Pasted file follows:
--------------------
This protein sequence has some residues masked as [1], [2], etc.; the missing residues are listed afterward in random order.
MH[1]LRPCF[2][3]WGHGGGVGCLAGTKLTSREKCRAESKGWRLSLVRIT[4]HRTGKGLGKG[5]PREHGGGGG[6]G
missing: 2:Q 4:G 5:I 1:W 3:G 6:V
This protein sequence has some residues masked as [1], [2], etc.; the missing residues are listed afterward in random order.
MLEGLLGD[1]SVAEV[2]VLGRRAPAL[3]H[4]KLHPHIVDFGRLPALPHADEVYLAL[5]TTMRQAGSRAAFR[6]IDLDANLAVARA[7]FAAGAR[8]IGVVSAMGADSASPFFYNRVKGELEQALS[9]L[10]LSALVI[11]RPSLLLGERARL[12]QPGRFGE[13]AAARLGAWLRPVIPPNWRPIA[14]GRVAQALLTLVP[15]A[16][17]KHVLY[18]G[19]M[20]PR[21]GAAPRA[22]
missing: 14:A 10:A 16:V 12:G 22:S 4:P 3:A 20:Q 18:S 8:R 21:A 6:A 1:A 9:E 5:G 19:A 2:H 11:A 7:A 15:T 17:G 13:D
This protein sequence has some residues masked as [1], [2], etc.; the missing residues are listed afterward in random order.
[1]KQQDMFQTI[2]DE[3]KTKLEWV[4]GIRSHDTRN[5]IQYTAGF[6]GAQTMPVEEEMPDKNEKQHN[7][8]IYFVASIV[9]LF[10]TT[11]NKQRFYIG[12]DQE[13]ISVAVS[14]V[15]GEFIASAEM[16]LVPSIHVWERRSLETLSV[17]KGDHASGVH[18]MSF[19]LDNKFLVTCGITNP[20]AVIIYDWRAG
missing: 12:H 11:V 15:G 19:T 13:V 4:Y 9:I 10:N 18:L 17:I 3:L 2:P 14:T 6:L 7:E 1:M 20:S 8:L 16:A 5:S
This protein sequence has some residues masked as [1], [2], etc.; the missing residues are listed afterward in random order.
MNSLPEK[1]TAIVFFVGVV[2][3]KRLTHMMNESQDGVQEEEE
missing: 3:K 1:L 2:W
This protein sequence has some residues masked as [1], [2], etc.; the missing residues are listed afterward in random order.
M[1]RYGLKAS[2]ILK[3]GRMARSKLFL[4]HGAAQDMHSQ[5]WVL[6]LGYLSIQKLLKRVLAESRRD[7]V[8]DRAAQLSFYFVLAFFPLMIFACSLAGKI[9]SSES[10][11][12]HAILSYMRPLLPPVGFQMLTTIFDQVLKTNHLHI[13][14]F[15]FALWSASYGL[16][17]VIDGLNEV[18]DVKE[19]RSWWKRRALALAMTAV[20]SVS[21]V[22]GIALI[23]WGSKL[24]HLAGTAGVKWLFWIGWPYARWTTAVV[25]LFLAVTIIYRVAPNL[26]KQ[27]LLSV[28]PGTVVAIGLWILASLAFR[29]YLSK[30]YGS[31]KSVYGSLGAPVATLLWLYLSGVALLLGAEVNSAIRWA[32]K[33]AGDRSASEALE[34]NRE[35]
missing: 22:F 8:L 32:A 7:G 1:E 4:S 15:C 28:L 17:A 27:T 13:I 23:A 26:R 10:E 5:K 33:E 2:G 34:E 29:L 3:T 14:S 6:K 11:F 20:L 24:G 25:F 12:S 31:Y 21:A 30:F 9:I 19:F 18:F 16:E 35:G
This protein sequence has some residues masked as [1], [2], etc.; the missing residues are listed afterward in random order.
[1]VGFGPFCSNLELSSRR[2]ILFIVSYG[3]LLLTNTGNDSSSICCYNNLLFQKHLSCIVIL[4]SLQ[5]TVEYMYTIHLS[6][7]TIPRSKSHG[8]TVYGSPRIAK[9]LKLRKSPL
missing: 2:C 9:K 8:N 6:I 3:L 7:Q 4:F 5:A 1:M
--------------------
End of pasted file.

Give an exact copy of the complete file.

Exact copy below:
This protein sequence has some residues masked as [1], [2], etc.; the missing residues are listed afterward in random order.
MH[1]LRPCF[2][3]WGHGGGVGCLAGTKLTSREKCRAESKGWRLSLVRIT[4]HRTGKGLGKG[5]PREHGGGGG[6]G
missing: 2:Q 4:G 5:I 1:W 3:G 6:V
This protein sequence has some residues masked as [1], [2], etc.; the missing residues are listed afterward in random order.
MLEGLLGD[1]SVAEV[2]VLGRRAPAL[3]H[4]KLHPHIVDFGRLPALPHADEVYLAL[5]TTMRQAGSRAAFR[6]IDLDANLAVARA[7]FAAGAR[8]IGVVSAMGADSASPFFYNRVKGELEQALS[9]L[10]LSALVI[11]RPSLLLGERARL[12]QPGRFGE[13]AAARLGAWLRPVIPPNWRPIA[14]GRVAQALLTLVP[15]A[16][17]KHVLY[18]G[19]M[20]PR[21]GAAPRA[22]
missing: 14:A 10:A 16:V 12:G 22:S 4:P 3:A 20:Q 18:S 8:R 21:A 6:A 1:A 9:E 5:G 19:A 2:H 11:A 7:A 15:T 17:G 13:D
This protein sequence has some residues masked as [1], [2], etc.; the missing residues are listed afterward in random order.
[1]KQQDMFQTI[2]DE[3]KTKLEWV[4]GIRSHDTRN[5]IQYTAGF[6]GAQTMPVEEEMPDKNEKQHN[7][8]IYFVASIV[9]LF[10]TT[11]NKQRFYIG[12]DQE[13]ISVAVS[14]V[15]GEFIASAEM[16]LVPSIHVWERRSLETLSV[17]KGDHASGVH[18]MSF[19]LDNKFLVTCGITNP[20]AVIIYDWRAG
missing: 12:H 11:V 15:G 19:T 13:V 4:Y 9:I 10:N 18:L 17:I 3:L 2:P 14:T 6:L 7:E 1:M 20:S 8:L 16:A 5:S
This protein sequence has some residues masked as [1], [2], etc.; the missing residues are listed afterward in random order.
MNSLPEK[1]TAIVFFVGVV[2][3]KRLTHMMNESQDGVQEEEE
missing: 3:K 1:L 2:W
This protein sequence has some residues masked as [1], [2], etc.; the missing residues are listed afterward in random order.
M[1]RYGLKAS[2]ILK[3]GRMARSKLFL[4]HGAAQDMHSQ[5]WVL[6]LGYLSIQKLLKRVLAESRRD[7]V[8]DRAAQLSFYFVLAFFPLMIFACSLAGKI[9]SSES[10][11][12]HAILSYMRPLLPPVGFQMLTTIFDQVLKTNHLHI[13][14]F[15]FALWSASYGL[16][17]VIDGLNEV[18]DVKE[19]RSWWKRRALALAMTAV[20]SVS[21]V[22]GIALI[23]WGSKL[24]HLAGTAGVKWLFWIGWPYARWTTAVV[25]LFLAVTIIYRVAPNL[26]KQ[27]LLSV[28]PGTVVAIGLWILASLAFR[29]YLSK[30]YGS[31]KSVYGSLGAPVATLLWLYLSGVALLLGAEVNSAIRWA[32]K[33]AGDRSASEALE[34]NRE[35]
missing: 22:F 8:L 32:A 7:G 1:E 4:S 15:C 28:L 17:A 27:T 13:I 23:A 26:R 10:E 5:K 33:E 2:G 34:E 29:L 3:T 14:S 6:K 11:F 20:L 24:G 25:F 12:S 31:Y 21:A 30:F 9:I 19:F 18:F 16:E 35:G
This protein sequence has some residues masked as [1], [2], etc.; the missing residues are listed afterward in random order.
[1]VGFGPFCSNLELSSRR[2]ILFIVSYG[3]LLLTNTGNDSSSICCYNNLLFQKHLSCIVIL[4]SLQ[5]TVEYMYTIHLS[6][7]TIPRSKSHG[8]TVYGSPRIAK[9]LKLRKSPL
missing: 2:C 9:K 8:N 6:I 3:L 7:Q 4:F 5:A 1:M